Notes on the Media

Clinton's likely FCC choice

A Senate aide who helped draft legislation tightening control over cable television is President Clinton's likely choice to head the Federal Communications Commission, a senior administration official said.

Background checks have been completed, so all that remains is for Clinton to sign off on Antoinette Cook's nomination and that is expected soon, said the official, who spoke on condition of anonymity. The official was in Portland, Ore., with President Clinton for a forest conference.

Ms. Cook, staff counsel to the Senate Commerce subcommittee on communications, was instrumental in pushing legislation through Congress last year bringing the cable TV industry back under federal control. She would be the first woman and the first black to head the agency. Florida passes press `shield' law

The Florida Legislature has passed a bill giving news reporters the right to keep news sources confidential, even in court. The bill was among dozens of measures quietly approved during the rush to finish nonbudgetary business late April 2. It was sent to Gov. Lawton Chiles, who in the past has indicated he did not believe reporters should be given special rights.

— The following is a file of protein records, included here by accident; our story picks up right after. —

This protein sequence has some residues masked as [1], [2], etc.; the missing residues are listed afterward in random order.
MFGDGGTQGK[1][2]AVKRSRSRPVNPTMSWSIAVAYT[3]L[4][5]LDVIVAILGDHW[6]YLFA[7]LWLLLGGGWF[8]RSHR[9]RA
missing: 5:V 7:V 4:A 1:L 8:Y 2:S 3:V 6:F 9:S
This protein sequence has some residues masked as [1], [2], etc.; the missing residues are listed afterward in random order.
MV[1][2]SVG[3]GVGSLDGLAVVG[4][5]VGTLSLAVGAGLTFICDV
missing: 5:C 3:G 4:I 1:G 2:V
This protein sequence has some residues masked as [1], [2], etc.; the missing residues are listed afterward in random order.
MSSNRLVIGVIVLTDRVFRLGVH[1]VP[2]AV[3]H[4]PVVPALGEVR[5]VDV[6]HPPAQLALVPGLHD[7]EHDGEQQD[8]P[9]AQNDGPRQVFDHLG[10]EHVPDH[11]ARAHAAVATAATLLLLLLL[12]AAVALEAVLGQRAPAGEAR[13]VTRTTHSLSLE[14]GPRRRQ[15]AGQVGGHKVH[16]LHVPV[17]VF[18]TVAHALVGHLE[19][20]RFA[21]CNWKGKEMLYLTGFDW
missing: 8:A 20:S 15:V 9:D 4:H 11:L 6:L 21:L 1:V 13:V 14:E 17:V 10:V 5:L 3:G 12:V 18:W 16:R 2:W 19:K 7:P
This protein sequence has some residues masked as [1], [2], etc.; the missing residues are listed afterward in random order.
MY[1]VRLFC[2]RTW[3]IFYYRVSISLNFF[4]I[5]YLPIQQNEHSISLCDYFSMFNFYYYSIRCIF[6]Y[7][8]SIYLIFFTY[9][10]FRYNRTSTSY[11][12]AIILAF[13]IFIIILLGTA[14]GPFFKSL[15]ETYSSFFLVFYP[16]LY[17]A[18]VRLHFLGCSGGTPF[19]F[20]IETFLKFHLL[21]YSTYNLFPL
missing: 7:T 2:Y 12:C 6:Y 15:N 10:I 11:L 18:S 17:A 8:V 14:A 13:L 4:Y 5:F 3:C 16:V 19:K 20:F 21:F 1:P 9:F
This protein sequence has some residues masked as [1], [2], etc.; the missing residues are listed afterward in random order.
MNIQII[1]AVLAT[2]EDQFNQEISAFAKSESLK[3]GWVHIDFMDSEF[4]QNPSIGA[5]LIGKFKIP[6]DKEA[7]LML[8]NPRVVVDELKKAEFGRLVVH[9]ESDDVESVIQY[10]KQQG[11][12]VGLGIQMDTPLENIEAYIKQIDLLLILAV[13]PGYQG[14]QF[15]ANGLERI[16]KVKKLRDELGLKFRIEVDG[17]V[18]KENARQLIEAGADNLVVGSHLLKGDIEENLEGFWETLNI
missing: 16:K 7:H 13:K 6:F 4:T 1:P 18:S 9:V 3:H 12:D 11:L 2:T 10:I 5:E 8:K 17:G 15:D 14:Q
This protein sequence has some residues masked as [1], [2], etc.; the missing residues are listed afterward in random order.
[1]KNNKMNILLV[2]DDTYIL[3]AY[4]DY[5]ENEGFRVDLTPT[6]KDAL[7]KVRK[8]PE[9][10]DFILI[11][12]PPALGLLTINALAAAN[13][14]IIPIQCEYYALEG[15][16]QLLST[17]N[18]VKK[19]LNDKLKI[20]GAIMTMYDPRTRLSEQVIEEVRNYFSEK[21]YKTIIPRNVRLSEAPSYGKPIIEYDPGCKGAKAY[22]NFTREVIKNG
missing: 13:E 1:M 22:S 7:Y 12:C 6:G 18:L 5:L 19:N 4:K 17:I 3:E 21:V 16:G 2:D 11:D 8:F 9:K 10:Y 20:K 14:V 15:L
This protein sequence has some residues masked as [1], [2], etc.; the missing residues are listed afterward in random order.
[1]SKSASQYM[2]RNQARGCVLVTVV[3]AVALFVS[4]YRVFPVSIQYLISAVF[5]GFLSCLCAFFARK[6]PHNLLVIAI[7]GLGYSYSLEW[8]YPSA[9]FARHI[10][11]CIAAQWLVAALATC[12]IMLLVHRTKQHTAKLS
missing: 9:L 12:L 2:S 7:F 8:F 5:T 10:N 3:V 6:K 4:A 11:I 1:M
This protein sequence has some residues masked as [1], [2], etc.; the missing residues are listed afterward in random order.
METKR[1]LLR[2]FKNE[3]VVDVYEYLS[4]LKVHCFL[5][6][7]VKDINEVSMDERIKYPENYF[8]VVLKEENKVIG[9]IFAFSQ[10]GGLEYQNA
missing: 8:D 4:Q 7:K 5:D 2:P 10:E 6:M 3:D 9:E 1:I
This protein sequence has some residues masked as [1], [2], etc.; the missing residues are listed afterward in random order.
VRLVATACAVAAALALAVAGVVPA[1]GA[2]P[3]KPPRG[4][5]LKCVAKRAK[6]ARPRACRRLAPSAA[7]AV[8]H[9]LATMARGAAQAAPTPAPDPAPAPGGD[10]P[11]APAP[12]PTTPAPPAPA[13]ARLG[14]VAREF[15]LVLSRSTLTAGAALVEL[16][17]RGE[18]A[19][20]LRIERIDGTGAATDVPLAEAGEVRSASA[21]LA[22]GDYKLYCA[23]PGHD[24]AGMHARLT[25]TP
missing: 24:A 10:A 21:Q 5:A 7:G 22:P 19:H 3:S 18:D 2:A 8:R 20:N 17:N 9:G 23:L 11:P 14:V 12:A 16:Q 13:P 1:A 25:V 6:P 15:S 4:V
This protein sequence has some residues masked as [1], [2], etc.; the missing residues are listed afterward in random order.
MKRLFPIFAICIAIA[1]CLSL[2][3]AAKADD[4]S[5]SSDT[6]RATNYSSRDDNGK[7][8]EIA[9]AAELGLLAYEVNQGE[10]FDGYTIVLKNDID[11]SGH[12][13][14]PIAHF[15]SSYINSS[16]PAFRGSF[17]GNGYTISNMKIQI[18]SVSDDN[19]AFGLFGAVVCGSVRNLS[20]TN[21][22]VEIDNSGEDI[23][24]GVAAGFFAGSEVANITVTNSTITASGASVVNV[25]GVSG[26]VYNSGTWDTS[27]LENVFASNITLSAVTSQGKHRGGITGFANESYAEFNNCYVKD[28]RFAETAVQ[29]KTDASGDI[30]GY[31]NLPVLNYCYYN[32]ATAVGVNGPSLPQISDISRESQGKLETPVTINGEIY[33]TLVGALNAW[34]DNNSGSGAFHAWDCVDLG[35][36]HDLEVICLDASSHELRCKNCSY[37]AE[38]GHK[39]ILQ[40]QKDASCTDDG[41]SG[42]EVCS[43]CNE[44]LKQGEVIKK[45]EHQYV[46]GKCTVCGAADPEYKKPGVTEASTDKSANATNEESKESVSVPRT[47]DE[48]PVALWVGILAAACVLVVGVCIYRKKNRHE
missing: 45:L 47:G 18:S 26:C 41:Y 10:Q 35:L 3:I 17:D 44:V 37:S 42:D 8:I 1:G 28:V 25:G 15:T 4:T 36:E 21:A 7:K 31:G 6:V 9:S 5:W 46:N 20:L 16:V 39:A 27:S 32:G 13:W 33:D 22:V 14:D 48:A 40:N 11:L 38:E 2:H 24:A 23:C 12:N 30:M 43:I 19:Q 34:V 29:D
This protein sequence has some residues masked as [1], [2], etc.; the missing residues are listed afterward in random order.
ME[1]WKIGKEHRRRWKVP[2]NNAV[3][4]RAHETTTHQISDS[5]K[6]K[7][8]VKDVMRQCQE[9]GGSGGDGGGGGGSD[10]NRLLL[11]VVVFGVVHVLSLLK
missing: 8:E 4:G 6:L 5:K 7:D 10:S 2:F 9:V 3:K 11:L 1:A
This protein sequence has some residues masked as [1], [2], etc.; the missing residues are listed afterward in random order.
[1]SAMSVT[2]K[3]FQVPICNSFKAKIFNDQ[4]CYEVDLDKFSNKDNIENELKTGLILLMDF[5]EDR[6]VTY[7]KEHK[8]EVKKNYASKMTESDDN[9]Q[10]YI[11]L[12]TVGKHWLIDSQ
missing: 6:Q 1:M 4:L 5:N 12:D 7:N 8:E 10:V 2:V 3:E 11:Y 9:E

The shield bill was introduced after the United States Supreme Court in January refused to hear an appeal from Tim Roche, a former Stuart News reporter.

Mr. Roche was sentenced to 30 days in jail in 1990 for refusing to divulge the name of a source who gave him a sealed court document in a child custody case. Roche, now a reporter for the St. Petersburg Times, was released from jail April 1, 11 days early because of good behavior.

The United States Supreme Court has refused to recognize the right of reporters to protect sources as part of the freedom of the press. A number of other states have offered the protection through shield laws.

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